It consists of only two main components, the bottom bracket mounting, gearless 48V motor and the frame mounting battery.
Fitting requires replacing the bottom bracket as the power is delivered via a bottom bracket torque sensor that is integrated into the kit.
There are several battery size options from 140Wh to 2 x 500Wh batteries. My test bike with the system ready fitted came with a 307Wh battery.
Keeping with the lovely clean design appearance and simplicity of use the power levels are changed by twisting the large dial on the end of the battery and a circular light on the battery tells you the state of charge, starting at green when it is full and going through amber to red for nearing empty.
Despite the apparent simplicity it must be fitted be an approved installer as detailed on the Pendix dealer site (Europe only).
There is a lot to like about the Pendix system. It suits the Brompton and other folders in several ways.
There are no cable runs to bend or get caught during folding and it is one of the few mid-drives that will fit just about any frame without any kind of modification being required.
Nor should it add much to dimensions of the folded package.
On the Brompton the final folded size with the Pendix fitted is 64cm x 59.5cm x 38cm as compared to 60cm x 59.5cm x 28cm for an unelectrified Brompton.
The quality of the manufacturing looks extremely solid indeed, with alloy casing on all exposed parts and a very sleek and quick twistlock type system for mounting and removing the battery in the battery holder.
The battery holder itself was also securely mounted onto the frame with plastic coated jubilee clips.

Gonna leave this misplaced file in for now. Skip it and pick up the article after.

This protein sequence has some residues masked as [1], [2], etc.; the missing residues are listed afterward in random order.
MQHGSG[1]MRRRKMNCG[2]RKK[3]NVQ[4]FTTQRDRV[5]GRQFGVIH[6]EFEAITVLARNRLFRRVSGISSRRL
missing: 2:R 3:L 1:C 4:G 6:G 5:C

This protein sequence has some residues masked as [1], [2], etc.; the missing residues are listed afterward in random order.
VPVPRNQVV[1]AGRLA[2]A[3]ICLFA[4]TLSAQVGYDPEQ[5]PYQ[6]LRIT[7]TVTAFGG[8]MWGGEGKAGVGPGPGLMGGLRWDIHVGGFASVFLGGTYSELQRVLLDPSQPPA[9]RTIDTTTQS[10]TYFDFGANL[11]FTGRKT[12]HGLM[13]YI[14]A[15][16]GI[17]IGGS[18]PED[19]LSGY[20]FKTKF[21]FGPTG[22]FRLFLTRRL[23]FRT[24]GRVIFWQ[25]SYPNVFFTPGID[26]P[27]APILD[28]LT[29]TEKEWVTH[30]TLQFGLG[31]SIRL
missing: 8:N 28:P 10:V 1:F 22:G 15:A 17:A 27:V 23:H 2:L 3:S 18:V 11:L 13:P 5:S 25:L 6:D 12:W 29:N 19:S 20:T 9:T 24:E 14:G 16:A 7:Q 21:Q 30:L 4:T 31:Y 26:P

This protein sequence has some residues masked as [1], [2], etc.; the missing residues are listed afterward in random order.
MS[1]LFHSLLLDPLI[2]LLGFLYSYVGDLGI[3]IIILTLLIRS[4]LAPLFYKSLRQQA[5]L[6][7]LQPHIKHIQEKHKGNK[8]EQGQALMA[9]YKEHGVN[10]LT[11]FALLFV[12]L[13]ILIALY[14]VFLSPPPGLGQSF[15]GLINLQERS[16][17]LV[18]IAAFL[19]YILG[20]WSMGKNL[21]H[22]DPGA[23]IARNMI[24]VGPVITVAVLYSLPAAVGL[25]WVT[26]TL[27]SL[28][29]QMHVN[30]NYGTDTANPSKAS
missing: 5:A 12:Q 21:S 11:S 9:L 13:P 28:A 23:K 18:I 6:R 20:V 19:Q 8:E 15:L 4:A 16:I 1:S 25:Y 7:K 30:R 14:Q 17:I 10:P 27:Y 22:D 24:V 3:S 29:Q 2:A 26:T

There was no rattling or detectable movement of the battery on the frame whilst riding.
As with all gearless systems the power is delivered virtually silently.
I found power delivery somewhat ‘choppy’ compared to the norm for torque-sensing crank drive systems which are often very smooth.
When in the highest ‘Sport’ mode setting the power delivery was occasionally came in so suddenly that it kicked the pedal out from underneath my foot – the left crank appears to actually be part of the motor, so if the motor doesn’t stop immediately you stop pedalling, as happened occasionally, the cranks continue to drive your feet around when you don’t want them to.
It’s an infrequent problem but it’s impossible to predict just when it will happen, though pedaling slowly and smoothly seems to help alleviate it.
Despite this, the motor itself was also noticeably weaker than most other systems on very steep hills. That is not to say that it wasn’t worth having as it most certainly was, especially in the top setting.
Nor did it appear to be the most efficient system; I estimate my range would be around 20 miles from the 307Wh battery.
You may get better figures in less hilly country (I tried it in the UK’s Pennines hill range) and also with lower gearing than the 50 tooth chainwheel gave on the six speed test Brompton it came fitted to.
Using the top power setting much of the time also meant lower range of course.
The overall weight of bike and battery is 42.2 pounds/19.14kg (or 37.3 pounds/16.94kg without the very easily removable 4.9 pounds/2.2kg battery).
The kit came on a Brompton whose unelectrified weight is 26 pounds/11.8kg, so the Pendix kit adds in the region of 16.4 pounds/7.43kg.
This certainly means you will notice the weight of the folded package, even with the battery removed, especially when lifting it above waist height.
Unfolded it’s a different story; despite the extra weight it is nicely distributed so it doesn’t affect handling or carrying it by your side, for example up steps, too much.
If you want a really well made and beautifully designed system and aren’t put off by the relatively heavy weight and lack of raw power up steep hills the Pendix is a very neat solution for electrifying your Brompton.
More details about the system and UK stockists here.
Stay tuned for more e-bike news and reviews and thanks for reading!